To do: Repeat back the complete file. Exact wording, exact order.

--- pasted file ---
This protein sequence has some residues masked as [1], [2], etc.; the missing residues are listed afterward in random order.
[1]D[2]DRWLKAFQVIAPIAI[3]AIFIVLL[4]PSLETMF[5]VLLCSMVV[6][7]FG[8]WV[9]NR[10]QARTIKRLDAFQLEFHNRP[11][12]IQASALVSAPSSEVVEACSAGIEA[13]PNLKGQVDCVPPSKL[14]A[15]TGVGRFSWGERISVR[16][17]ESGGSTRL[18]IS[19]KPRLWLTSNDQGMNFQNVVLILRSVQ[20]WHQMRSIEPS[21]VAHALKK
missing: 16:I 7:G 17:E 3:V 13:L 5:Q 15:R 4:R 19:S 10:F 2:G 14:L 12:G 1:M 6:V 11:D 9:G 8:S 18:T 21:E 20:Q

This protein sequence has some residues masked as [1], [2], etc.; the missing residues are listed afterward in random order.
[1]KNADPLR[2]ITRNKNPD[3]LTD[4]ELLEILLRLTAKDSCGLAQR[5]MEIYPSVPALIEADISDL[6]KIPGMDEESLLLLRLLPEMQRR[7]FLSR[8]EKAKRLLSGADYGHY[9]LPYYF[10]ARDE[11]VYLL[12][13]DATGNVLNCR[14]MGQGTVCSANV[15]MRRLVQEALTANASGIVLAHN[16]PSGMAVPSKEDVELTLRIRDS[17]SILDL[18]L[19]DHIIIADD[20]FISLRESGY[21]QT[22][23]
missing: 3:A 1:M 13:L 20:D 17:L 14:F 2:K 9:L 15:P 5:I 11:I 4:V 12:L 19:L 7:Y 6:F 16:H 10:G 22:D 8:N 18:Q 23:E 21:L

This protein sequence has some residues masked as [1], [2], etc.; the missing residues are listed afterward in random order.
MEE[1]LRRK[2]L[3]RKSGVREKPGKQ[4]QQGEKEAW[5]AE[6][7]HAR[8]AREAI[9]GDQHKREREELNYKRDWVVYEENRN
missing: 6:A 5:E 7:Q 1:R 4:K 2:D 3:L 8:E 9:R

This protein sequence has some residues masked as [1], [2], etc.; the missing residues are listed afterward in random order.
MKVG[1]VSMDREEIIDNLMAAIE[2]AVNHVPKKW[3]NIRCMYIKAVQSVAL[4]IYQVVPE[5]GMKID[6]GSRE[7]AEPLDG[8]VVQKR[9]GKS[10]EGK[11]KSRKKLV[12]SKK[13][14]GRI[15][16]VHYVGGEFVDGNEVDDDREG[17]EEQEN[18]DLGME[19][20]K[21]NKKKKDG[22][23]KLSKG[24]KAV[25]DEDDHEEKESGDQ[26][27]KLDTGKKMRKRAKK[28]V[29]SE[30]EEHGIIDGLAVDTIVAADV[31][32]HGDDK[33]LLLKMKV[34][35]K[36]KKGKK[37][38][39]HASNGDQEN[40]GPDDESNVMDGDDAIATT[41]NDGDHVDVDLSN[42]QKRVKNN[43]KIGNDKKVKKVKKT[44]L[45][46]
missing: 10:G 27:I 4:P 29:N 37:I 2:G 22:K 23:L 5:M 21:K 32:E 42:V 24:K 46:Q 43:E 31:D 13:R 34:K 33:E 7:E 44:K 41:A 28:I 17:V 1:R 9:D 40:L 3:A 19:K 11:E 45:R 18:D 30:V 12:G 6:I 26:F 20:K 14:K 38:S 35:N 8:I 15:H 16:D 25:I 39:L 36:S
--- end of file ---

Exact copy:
This protein sequence has some residues masked as [1], [2], etc.; the missing residues are listed afterward in random order.
[1]D[2]DRWLKAFQVIAPIAI[3]AIFIVLL[4]PSLETMF[5]VLLCSMVV[6][7]FG[8]WV[9]NR[10]QARTIKRLDAFQLEFHNRP[11][12]IQASALVSAPSSEVVEACSAGIEA[13]PNLKGQVDCVPPSKL[14]A[15]TGVGRFSWGERISVR[16][17]ESGGSTRL[18]IS[19]KPRLWLTSNDQGMNFQNVVLILRSVQ[20]WHQMRSIEPS[21]VAHALKK
missing: 16:I 7:G 17:E 3:V 13:L 5:Q 15:R 4:R 19:S 10:F 2:G 14:L 12:G 1:M 6:V 11:D 9:G 8:S 18:T 21:E 20:Q

This protein sequence has some residues masked as [1], [2], etc.; the missing residues are listed afterward in random order.
[1]KNADPLR[2]ITRNKNPD[3]LTD[4]ELLEILLRLTAKDSCGLAQR[5]MEIYPSVPALIEADISDL[6]KIPGMDEESLLLLRLLPEMQRR[7]FLSR[8]EKAKRLLSGADYGHY[9]LPYYF[10]ARDE[11]VYLL[12][13]DATGNVLNCR[14]MGQGTVCSANV[15]MRRLVQEALTANASGIVLAHN[16]PSGMAVPSKEDVELTLRIRDS[17]SILDL[18]L[19]DHIIIADD[20]FISLRESGY[21]QT[22][23]
missing: 3:A 1:M 13:L 20:D 17:L 14:F 2:K 9:L 15:P 5:I 11:I 4:V 12:L 19:L 7:Y 6:F 16:H 10:G 22:D 8:N 18:Q 23:E 21:L

This protein sequence has some residues masked as [1], [2], etc.; the missing residues are listed afterward in random order.
MEE[1]LRRK[2]L[3]RKSGVREKPGKQ[4]QQGEKEAW[5]AE[6][7]HAR[8]AREAI[9]GDQHKREREELNYKRDWVVYEENRN
missing: 6:A 5:E 7:Q 1:R 4:K 2:D 3:L 8:E 9:R

This protein sequence has some residues masked as [1], [2], etc.; the missing residues are listed afterward in random order.
MKVG[1]VSMDREEIIDNLMAAIE[2]AVNHVPKKW[3]NIRCMYIKAVQSVAL[4]IYQVVPE[5]GMKID[6]GSRE[7]AEPLDG[8]VVQKR[9]GKS[10]EGK[11]KSRKKLV[12]SKK[13][14]GRI[15][16]VHYVGGEFVDGNEVDDDREG[17]EEQEN[18]DLGME[19][20]K[21]NKKKKDG[22][23]KLSKG[24]KAV[25]DEDDHEEKESGDQ[26][27]KLDTGKKMRKRAKK[28]V[29]SE[30]EEHGIIDGLAVDTIVAADV[31][32]HGDDK[33]LLLKMKV[34][35]K[36]KKGKK[37][38][39]HASNGDQEN[40]GPDDESNVMDGDDAIATT[41]NDGDHVDVDLSN[42]QKRVKNN[43]KIGNDKKVKKVKKT[44]L[45][46]
missing: 10:G 27:I 4:P 29:N 37:I 2:G 22:K 23:L 5:M 21:K 32:E 42:V 24:K 46:Q 43:E 31:D 13:R 34:K 33:E 7:E 44:K 41:A 28:I 17:V 1:R 9:D 40:L 3:A 19:K 11:E 45:R 18:D 30:V 12:G 6:I 26:F 20:K 14:K 38:S 35:N 8:I 15:H 16:D 25:I 39:L 36:S